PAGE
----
What does the phrase “pain-free training” conjure in your mind? Does it bring up images of those colorful dumbbells that are smaller than your hand? Does it include exercises that look more like they belong in a physical therapist’s office? Or maybe you picture old people waist-deep in a pool?
That crap isn’t for you. Pain equals gain, right? Words like intensity, beast mode, and balls-to-the-wall are seemingly synonymous with progress in the gym. If you’re not gutting every rep and set to the extreme, then you just aren’t training hard enough. Sound familiar?
The problem with that mindset in training is that it can bring real pain. The kind that can keep you sidelined for a significant amount of time, or for good. Real pain and injury are no joke, and certainly aren’t a prerequisite for progress. But how did we get here, and where is this all going?
If It’s on the Internet…
Instagram and YouTube fitness stars are all about extremes. Ripped bodies, record-breaking lifts, and insane exercises get views, likes, and comments. It’s an addictive cycle that acts much like a drug. You’re not considered a hard worker unless you can squat X amount of weight—and you must go all out and full range. Very little time on social media is devoted toward how to make real progress, and certainly not on safety. That stuff just isn’t fun to watch!
These unqualified professional internet stars claim to be experts in the field of the hardcore. They perform staged workouts for all to see and salivate over. Many even post their mishaps for their ever-hungry web audiences. Then, young, impressed newbies try and imitate these feats and, more importantly, take these acts as gospel on the intricacies of programming and practice.
With the obvious benefits of social media and our access to a plethora of free information, it can also pose a threat to real, science-backed information and education. The boring truth is easily clouded by sensationalism and circus acts. Essentially, bells and whistles trump logic and effectiveness.
Feats of Strength vs. Time Under Tension
When it comes to hypertrophy, the mechanisms that produce optimal results aren’t 100% clear. Strength progression is still an important and effective factor that can stimulate increases in muscle size. Taken to the extreme, this mentality is evident in the aforementioned internet warriors vying for your attention and risking possible injury.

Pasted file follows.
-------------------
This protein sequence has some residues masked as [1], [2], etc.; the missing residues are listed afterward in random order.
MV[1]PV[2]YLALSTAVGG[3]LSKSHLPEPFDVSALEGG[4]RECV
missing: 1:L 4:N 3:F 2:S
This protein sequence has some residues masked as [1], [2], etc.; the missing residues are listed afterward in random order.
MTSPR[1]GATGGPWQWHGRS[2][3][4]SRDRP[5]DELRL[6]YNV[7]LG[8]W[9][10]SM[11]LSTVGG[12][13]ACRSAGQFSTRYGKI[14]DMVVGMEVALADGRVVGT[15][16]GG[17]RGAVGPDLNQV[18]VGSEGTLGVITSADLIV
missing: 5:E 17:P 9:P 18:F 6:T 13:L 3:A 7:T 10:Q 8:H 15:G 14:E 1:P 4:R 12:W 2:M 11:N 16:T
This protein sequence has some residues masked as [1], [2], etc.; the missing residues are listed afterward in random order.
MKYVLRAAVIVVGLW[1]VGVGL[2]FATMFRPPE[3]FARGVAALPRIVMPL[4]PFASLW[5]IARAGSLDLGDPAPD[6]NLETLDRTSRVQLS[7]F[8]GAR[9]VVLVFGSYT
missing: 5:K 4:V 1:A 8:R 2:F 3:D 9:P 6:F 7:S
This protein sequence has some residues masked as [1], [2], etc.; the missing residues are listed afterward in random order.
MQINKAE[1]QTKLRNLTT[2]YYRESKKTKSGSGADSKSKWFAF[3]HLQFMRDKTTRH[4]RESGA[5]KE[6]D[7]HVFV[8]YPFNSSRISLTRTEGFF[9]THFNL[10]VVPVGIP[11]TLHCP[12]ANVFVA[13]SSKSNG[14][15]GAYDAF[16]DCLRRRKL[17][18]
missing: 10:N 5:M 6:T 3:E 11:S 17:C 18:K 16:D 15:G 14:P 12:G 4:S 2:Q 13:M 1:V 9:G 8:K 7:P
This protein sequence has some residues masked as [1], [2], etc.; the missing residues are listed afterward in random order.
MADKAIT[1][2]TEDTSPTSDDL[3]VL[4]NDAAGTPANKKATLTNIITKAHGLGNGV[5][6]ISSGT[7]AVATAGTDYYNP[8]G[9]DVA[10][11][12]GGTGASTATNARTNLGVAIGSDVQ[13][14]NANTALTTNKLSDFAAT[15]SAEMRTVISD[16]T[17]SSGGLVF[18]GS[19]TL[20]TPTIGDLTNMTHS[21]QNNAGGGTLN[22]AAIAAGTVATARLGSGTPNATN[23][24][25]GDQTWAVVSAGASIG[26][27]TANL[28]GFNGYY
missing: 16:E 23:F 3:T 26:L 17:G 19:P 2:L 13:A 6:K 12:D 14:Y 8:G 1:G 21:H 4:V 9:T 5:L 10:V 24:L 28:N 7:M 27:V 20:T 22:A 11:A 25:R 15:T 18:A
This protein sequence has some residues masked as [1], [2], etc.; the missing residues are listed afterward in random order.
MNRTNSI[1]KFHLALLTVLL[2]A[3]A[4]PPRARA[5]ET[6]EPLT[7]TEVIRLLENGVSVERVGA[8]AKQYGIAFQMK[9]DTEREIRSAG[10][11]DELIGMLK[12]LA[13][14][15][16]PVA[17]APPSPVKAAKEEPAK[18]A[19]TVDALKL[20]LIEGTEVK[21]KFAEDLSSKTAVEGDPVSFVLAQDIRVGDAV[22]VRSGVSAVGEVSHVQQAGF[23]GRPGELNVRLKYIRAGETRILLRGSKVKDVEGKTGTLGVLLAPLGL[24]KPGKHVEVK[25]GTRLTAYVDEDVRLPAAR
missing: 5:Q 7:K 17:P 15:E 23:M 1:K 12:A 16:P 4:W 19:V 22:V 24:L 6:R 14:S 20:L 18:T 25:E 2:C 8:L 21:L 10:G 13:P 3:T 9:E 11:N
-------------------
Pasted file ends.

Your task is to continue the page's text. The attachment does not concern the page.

One mechanism that is known but is seldom paid any real attention is time under tension. The more time a muscle is placed under stress, while training toward momentary muscular failure, the more potential for hypertrophy. Why is this principle so ignored in gyms across the country? Ego. Many lifters will sacrifice form, function, and time under tension to simply move the most weight they possibly can from point A to point B. Partial range of motion, fast reps, and an overabundance of weight for the goal of hypertrophy all become acts of futility and allow for no real progress.
If strength is your number one goal, then by all means train for strength. Hypertrophy, on the other hand, demands a different approach. You must subject the targeted area to a significant amount of tension for a period of 20-40 seconds of stress. This is a tough order for most, since you will most-likely have to reduce the amount of weight on the bar, which means you have to bury your ego down deep.
The Rules of Pain Free Hypertrophy
If your goal is to get big, a few rules need to be followed for pain-free lifting.
Drop the Ego
Your first order of business is to leave your ego at home. When training for muscle size, big numbers in the big lifts aren’t number one on the priority list. You’ll need to reduce the weight a bit in order to practice proper form and technique. Do your homework. Once you perfect the fundamentals, then you’ll find that you’re able to progress in your loads again.
The common practice is to perform reps as fast as possible, in an effort to outpace fatigue and lift as much weight as you can. But to reach that time under tension, you have to slow down your reps. To start, count both the eccentric and concentric portions of the rep for two seconds each. This will be a challenge at first, but training it to become a habit.
Another mistaken belief is that you go to the gym to lift weights. Weightlifters lift weights. When it comes to hypertrophy, think of your sessions as training the muscle, rather than simply lifting a weight. When you shift your perspective, you will affect your outcome immensely. Get your mind into the muscle, rather than the barbell.
With your new attitude toward training you’ll start to pay closer attention to fatigue. Since your goal is to focus on muscle versus the barbell, you’ll need to pay your dues and fatigue the muscle to exhaustion. Remember, you’re not a weightlifter or powerlifter. When it comes to increases in size, pain may be the enemy, but fatigue is your friend.